Syria's main transport artery, the M5 highway, links Damascus with Aleppo. Image: iStock

A young citizen journalist was among 18 civilians killed in air raids on Syria’s jihadist-run Idlib region Sunday, rescue workers and a monitor said, as he filmed the bombardment of the battered enclave.

Anas al-Dyab, a photographer and videographer in his early 20s, was a member of the White Helmets who also contributed to AFP.

He was killed in Russian air strikes in the town of Khan Sheikhun, rescuers and the Syrian Observatory for Human Rights said.

The White Helmets, rescue workers in rebel areas named after their distinctive hard hats, said the group “mourns the fall of a hero Anas al-Dyab, a volunteer and media activist with the Syrian Civil Defence Centre in Idlib,” in a Twitter post.

An AFP journalist saw friends and family gather to bid farewell to Dyab, his body wrapped in a white shroud.

His mother and father, fellow citizen journalists, and rescue workers watched him be buried in the city of Idlib, as ongoing bombardment prevented him from being laid to rest in his hometown of Khan Sheikhun.

‘Wouldn’t leave’

The Damascus regime and its Russian ally have stepped up their deadly bombardment of the jihadist-run region of Idlib since late April, despite a September buffer zone deal to protect the region of some three million people from a massive military assault.

The spike in violence has killed more than 630 civilians, caused tens of thousands to flee there homes, and damaged or knocked out of service two dozen health facilities.

The White Helmets said five of its members had been killed since the start of the escalation on Idlib.

Khan Sheikhun, a town in the south of Idlib, has been particularly hard hit, forcing thousands to flee their homes there, according to the United Nations.

But Dyab “chose to remain with his fellow volunteers in Khan Sheikhun till today,” the White Helmets said.

Raed al-Saleh, the head of the White Helmets, said Dyab was killed while “trying to show the world what’s going on in Syria.”

“It’s a great loss,” he said.

Meanwhile, a cargo train was targeted and derailed by a “terrorist” attack Sunday as it carried phosphate through central Syria, the Transport Ministry said.

The train’s crew suffered “various injuries” when the train came off the tracks in Homs province, spilling the loads from two cars and starting a fire, it said.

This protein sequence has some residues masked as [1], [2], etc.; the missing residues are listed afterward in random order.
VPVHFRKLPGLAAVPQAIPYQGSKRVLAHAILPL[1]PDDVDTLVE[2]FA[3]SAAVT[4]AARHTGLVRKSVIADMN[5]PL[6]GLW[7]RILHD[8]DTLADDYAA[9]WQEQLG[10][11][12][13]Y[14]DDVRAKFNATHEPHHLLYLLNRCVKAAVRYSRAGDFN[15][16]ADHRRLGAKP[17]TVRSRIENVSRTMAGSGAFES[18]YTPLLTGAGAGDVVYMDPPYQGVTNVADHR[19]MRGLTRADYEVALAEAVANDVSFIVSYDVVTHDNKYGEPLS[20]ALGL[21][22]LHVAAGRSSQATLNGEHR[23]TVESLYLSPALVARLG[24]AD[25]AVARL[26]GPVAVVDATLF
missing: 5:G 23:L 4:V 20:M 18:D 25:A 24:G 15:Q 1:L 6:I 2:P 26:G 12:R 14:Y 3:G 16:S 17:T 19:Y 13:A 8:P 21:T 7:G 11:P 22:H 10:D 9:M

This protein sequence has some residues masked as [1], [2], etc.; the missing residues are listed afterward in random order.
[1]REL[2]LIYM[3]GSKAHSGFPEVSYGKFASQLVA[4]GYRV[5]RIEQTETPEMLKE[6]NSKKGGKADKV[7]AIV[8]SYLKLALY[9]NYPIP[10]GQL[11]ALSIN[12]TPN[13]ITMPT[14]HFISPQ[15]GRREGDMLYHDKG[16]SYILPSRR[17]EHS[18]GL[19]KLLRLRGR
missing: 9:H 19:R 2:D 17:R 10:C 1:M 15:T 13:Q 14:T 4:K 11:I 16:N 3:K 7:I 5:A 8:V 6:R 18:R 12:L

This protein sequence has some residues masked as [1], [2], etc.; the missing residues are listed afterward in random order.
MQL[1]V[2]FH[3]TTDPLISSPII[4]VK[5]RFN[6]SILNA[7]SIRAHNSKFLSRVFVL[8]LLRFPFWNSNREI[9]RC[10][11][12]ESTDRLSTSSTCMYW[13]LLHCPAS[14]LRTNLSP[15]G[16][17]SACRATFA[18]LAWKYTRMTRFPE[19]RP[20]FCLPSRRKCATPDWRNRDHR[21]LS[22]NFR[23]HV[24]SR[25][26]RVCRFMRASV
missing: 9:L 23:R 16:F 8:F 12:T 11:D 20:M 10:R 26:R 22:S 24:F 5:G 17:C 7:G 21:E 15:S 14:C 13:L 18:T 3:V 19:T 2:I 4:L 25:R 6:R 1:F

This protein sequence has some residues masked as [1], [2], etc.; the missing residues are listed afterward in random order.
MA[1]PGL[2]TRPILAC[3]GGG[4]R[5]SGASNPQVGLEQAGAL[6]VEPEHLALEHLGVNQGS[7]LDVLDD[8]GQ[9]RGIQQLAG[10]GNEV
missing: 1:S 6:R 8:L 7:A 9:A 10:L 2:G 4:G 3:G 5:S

The Syrian Observatory for Human Rights also reported the incident, saying a bomb placed by “unknown people” on a stretch of track east of Palmyra had exploded as the train passed.

The blast put the train “entirely out of service,” the Britain-based war monitor added.

There was no immediate claim for the attack, but ISIS sleeper cells have a presence in Syria’s vast desert and have continued to carry out attacks despite losing the last scrap of their territorial “caliphate” in March.

Sunday’s blast comes a week after a sabotage attack temporarily took down a key pipeline transporting gas from the vast government-controlled Shaer gas field, also in the central province of Homs.

Last month, underwater pipelines connected to a refinery in western Syria were sabotaged.

A senior official at the time said the attack was carried out with the help of a foreign state.

In March 2018, Syria granted Russian firm Stroytransgaz a 50-year concession to extract phosphate in the Palmyra region.

The regime of President Bashar Al-Assad has accused the West of waging an “economic war” against Syria.

Shortly after Syria’s conflict broke out in 2011 with anti-regime protests that were brutally repressed, Western powers imposed sanctions on Assad’s regime including a fuel embargo.

The complex war, which has since dragged in regional and world powers including regime allies Russia and Iran, has left more than 370,000 people dead and millions displaced.

– Agence France-Presse

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